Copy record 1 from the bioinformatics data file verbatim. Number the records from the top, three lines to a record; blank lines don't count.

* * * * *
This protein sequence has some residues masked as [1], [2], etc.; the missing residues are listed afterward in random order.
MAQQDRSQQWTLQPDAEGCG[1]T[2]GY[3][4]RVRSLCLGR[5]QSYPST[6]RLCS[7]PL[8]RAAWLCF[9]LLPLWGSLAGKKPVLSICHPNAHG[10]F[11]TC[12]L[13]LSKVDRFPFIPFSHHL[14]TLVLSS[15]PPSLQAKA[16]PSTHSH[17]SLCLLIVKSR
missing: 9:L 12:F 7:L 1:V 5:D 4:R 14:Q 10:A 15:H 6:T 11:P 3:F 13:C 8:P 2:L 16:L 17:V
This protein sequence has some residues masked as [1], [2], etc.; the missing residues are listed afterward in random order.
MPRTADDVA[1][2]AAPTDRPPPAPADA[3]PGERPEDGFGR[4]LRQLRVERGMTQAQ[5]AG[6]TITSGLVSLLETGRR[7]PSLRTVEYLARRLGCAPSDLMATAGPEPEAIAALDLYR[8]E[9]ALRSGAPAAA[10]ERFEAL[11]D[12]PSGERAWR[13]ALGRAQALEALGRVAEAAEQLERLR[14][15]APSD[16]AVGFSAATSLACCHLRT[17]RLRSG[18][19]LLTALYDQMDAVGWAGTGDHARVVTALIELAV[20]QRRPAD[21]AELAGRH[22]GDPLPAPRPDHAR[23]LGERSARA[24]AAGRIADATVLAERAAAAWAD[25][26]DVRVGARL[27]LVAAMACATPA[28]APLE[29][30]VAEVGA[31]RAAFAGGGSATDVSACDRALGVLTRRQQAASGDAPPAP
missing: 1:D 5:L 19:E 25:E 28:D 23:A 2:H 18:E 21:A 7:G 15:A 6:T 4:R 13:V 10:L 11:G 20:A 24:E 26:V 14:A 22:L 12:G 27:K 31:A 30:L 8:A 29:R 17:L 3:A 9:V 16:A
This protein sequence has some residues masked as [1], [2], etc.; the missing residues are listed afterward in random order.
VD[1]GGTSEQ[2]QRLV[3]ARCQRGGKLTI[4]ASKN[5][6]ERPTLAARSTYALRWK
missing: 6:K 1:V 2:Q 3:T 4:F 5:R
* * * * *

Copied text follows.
This protein sequence has some residues masked as [1], [2], etc.; the missing residues are listed afterward in random order.
MAQQDRSQQWTLQPDAEGCG[1]T[2]GY[3][4]RVRSLCLGR[5]QSYPST[6]RLCS[7]PL[8]RAAWLCF[9]LLPLWGSLAGKKPVLSICHPNAHG[10]F[11]TC[12]L[13]LSKVDRFPFIPFSHHL[14]TLVLSS[15]PPSLQAKA[16]PSTHSH[17]SLCLLIVKSR
missing: 9:L 12:F 7:L 1:V 5:D 4:R 14:Q 10:A 15:H 6:T 11:P 3:F 13:C 8:P 2:L 16:L 17:V